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Coronavirus: Ottawa aims to vaccinate all long-term care residents within weeks

The Perley and Rideau Veterans' Health Centre is the first long-term care home in Ottawa to start vaccinating its residents against the novel coronavirus. Photo Mikael Fritzon / TT kod 62360

Ottawa health officials are hoping all residents of long-term care homes in the city will have the chance to get inoculated against the novel coronavirus in the next two weeks, depending on the supply of vaccines from the province.

The Perley and Rideau Veterans’ Health Centre kicked off the city’s efforts to vaccinate vulnerable residents of long-term care homes on Tuesday, the first long-term care home in Ottawa to do so.

Ottawa Public Health tweeted a photo of one of the home’s residents, 93-year-old Arnold Roberts, smiling post-jab on Tuesday.

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The PRVHC planned to deliver the first of two doses of the Pfizer-BioNTech vaccine to 100 of its residents on Tuesday, said Jay Innes, the home’s director of communications, in an email to Global News.

The shots are being administered by PRVHC’s own nurses, CEO Akos Hoffer told reporters at a press conference Tuesday. He said seeing a “friendly face” giving the shot would help some of the home’s residents feel more comfortable receiving the vaccine, especially those suffering from dementia.

The vaccines are being delivered on-site at Perley Rideau, marking a departure from the first stage of the local vaccination campaign, which saw all doses administered at the Ottawa Hospital’s Civic campus.

The province recently waived its requirement that the Pfizer vaccine be administered only at predetermined sites equipped with necessary cold storage technology to preserve the doses, allowing Ottawa to start going into nursing homes to inoculate residents.

Read more: All long-term care residents, staff in Toronto, Peel, York, Windsor-Essex to be vaccinated by Jan. 21

Anthony Di Monte, head of the city’s vaccine distribution task force, said pharmacists are on hand during the initial phases of the on-site delivery to make sure doses are properly handled and prepared before handing the vaccine over to clinicians and nurses doing the injections.

Staff at PRVHC were among the first front-line care workers in Ottawa to receive the vaccine in mid-December, and some will receive their second of two doses at the home this week as well.

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In total, 810 staff and caregivers at PRVHC have registered to receive the vaccine.

The home said in a statement these long-term care residents will be the first in the Champlain region of eastern Ontario to receive the vaccine.

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Coronavirus: Ontario COVID-19 task force head says they will meet goal for long-term care vaccinations – Jan 5, 2021

Dr. Vera Etches, Ottawa’s medical officer of health, said Tuesday that the city is looking to provide all interested residents in long-term care homes with their first dose as soon as possible, “in the next week or two.”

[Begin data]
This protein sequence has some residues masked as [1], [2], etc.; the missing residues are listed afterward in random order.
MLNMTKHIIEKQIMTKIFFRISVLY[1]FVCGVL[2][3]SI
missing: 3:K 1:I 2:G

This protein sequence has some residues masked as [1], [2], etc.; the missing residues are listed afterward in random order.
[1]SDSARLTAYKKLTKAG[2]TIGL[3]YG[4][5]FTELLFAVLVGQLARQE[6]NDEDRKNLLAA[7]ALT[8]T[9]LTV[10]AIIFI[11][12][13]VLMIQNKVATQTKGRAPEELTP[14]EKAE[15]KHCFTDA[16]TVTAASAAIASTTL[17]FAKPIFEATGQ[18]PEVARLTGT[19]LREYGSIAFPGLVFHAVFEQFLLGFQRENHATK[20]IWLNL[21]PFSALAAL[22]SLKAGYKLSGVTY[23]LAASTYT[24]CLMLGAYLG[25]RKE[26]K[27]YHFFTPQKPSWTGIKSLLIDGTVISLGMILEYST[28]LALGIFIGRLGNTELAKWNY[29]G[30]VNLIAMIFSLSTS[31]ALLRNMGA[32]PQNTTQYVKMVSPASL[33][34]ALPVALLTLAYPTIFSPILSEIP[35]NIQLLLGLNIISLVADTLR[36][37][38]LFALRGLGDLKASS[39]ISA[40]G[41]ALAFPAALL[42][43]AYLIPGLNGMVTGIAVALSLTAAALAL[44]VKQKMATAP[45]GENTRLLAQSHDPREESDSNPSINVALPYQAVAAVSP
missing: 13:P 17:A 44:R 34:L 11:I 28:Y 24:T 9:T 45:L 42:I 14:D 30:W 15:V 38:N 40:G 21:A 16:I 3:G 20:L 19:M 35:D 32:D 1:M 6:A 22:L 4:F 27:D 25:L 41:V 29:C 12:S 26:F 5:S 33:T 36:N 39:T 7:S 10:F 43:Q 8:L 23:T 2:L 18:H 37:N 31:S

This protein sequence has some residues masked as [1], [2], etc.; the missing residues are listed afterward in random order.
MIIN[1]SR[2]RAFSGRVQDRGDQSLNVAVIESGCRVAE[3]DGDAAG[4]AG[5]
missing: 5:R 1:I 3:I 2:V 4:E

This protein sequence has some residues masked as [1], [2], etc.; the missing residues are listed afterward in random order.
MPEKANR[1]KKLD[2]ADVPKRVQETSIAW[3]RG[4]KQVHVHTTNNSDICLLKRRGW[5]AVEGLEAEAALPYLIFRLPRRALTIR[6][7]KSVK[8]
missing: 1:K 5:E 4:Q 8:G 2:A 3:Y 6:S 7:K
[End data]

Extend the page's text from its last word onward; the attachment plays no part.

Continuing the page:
The city finds out week-by-week how many doses of the vaccine it will receive from the province, which handles distribution.

“We are very much at the mercy of the amount that’s allocated to Ottawa,” Di Monte said, though he did not criticize the province’s distribution strategy. He said the city’s distribution task force is ready to administer all of the doses it receives.

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“That is our top priority. Every drop that we can we will be putting into the arms of those vulnerable residents,” he said.

The PRVHC has faced three coronavirus outbreaks during the pandemic, the latest ending on Oct. 26, 2020. In total, 74 people have tested positive for the virus in connection with the home and 13 residents with COVID-19 have died, according to Ottawa Public Health’s coronavirus dashboard.

Read more: Here’s what Ottawa’s COVID-19 vaccine rollout will look like in 2021

Etches said Tuesday that though many of the most at-risk residents and workers in the city are now receiving first and second doses of the vaccine, she does not expect the vaccination campaign will have an impact on the rates of transmission in the city for many months.

What it will hopefully affect, starting in February, are the rates of hospitalizations and deaths in the city, she said.

More than 80 per cent of Ottawa’s deaths related to COVID-19 have taken place in the city’s long-term care homes, Etches said. The vaccine’s first impact, therefore, could be in preventing loss of life in this vulnerable population by preventing transmission within the homes and from outside the community via staff.

For the rest of the population still waiting to receive the vaccine, that means practising physical distancing, wearing a mask and staying home to limit opportunities for the virus to spread throughout the community.

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“We can’t rely on the vaccine to do it,” Etches said.

Ottawa expects to vaccinate 680,000 residents by July, according to a memo sent by Di Monte and Etches on Monday, though that figure is also contingent on the supply of doses received from the province.

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